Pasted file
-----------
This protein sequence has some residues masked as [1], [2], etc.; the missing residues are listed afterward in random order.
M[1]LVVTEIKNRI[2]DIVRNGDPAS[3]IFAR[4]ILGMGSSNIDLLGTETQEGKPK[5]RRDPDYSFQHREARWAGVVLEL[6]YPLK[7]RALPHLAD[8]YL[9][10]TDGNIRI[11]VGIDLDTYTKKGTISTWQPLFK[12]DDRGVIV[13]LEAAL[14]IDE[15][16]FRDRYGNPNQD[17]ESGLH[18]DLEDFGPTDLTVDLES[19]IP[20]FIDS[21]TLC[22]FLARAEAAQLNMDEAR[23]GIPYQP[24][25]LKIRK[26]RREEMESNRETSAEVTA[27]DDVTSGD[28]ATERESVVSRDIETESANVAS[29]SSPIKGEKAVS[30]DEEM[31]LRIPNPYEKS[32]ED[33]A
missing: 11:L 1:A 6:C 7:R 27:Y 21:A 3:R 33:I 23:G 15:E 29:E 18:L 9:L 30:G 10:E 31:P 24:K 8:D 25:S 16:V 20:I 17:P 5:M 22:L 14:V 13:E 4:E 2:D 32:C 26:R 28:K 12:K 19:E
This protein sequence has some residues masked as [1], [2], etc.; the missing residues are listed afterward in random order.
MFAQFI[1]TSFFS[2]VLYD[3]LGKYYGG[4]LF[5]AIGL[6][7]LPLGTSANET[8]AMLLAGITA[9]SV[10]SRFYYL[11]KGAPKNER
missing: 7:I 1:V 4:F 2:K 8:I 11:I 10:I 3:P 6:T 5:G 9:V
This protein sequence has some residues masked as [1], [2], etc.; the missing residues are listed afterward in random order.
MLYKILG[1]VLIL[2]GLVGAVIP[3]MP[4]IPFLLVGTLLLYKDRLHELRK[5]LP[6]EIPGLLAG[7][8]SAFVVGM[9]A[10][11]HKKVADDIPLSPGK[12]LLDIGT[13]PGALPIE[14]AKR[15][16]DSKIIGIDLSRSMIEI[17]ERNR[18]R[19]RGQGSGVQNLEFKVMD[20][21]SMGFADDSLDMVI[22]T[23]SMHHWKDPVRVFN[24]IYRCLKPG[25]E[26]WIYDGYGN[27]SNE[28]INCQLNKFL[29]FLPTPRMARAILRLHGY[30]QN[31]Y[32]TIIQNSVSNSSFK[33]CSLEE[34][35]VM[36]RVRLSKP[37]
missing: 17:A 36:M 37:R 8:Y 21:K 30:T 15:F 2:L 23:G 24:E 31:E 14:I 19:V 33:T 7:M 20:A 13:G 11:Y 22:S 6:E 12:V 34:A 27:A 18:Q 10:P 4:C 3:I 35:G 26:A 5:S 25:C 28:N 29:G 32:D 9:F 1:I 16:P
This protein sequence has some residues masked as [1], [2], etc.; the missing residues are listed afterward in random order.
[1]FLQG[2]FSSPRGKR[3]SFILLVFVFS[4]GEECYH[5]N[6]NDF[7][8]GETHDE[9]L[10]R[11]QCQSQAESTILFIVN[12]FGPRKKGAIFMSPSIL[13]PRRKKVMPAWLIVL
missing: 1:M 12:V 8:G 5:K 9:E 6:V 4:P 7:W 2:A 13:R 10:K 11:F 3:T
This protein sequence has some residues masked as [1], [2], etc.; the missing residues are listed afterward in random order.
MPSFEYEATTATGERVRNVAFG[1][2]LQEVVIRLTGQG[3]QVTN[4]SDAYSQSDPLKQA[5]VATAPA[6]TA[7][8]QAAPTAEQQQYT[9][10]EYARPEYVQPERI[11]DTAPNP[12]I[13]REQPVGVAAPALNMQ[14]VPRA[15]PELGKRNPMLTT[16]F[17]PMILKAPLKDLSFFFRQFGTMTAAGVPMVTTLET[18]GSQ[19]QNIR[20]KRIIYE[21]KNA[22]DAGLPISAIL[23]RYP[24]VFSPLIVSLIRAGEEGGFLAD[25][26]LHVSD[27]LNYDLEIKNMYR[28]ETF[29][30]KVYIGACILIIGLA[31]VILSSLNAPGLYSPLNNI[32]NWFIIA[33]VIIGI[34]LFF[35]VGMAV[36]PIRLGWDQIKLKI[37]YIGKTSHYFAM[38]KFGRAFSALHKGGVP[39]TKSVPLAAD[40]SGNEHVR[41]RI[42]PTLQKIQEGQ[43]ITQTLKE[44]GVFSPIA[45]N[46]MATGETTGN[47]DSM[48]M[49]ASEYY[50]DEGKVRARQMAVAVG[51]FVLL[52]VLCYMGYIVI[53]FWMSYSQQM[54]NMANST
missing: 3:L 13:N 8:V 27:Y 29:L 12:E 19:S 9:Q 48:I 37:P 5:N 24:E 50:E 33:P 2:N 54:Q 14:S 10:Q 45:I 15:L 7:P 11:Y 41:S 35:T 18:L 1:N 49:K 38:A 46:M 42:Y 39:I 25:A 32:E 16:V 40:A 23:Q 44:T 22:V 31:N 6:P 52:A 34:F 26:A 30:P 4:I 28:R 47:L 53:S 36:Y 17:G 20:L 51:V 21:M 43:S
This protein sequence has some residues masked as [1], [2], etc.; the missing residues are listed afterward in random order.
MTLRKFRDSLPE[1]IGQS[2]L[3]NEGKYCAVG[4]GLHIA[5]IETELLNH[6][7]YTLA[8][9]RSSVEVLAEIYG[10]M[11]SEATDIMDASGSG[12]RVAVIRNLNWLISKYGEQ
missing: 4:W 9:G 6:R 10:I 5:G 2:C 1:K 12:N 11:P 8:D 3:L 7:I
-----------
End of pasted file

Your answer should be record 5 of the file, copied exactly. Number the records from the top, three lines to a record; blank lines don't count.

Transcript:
This protein sequence has some residues masked as [1], [2], etc.; the missing residues are listed afterward in random order.
MPSFEYEATTATGERVRNVAFG[1][2]LQEVVIRLTGQG[3]QVTN[4]SDAYSQSDPLKQA[5]VATAPA[6]TA[7][8]QAAPTAEQQQYT[9][10]EYARPEYVQPERI[11]DTAPNP[12]I[13]REQPVGVAAPALNMQ[14]VPRA[15]PELGKRNPMLTT[16]F[17]PMILKAPLKDLSFFFRQFGTMTAAGVPMVTTLET[18]GSQ[19]QNIR[20]KRIIYE[21]KNA[22]DAGLPISAIL[23]RYP[24]VFSPLIVSLIRAGEEGGFLAD[25][26]LHVSD[27]LNYDLEIKNMYR[28]ETF[29][30]KVYIGACILIIGLA[31]VILSSLNAPGLYSPLNNI[32]NWFIIA[33]VIIGI[34]LFF[35]VGMAV[36]PIRLGWDQIKLKI[37]YIGKTSHYFAM[38]KFGRAFSALHKGGVP[39]TKSVPLAAD[40]SGNEHVR[41]RI[42]PTLQKIQEGQ[43]ITQTLKE[44]GVFSPIA[45]N[46]MATGETTGN[47]DSM[48]M[49]ASEYY[50]DEGKVRARQMAVAVG[51]FVLL[52]VLCYMGYIVI[53]FWMSYSQQM[54]NMANST
missing: 3:L 13:N 8:V 27:Y 29:L 12:E 19:S 9:Q 48:I 37:P 5:N 24:E 50:E 33:P 2:N 54:Q 14:S 10:Q 45:I 15:L 7:P 11:Y 41:S 35:T 18:L 1:N 49:K 38:A 46:M 42:Y 39:I 25:A 32:E 16:V 40:A 23:Q 44:T 22:V 31:N 6:P 52:A 34:F 26:A 30:P 4:I 28:R 47:L 53:S 36:Y 17:G 20:L 51:V 21:M 43:S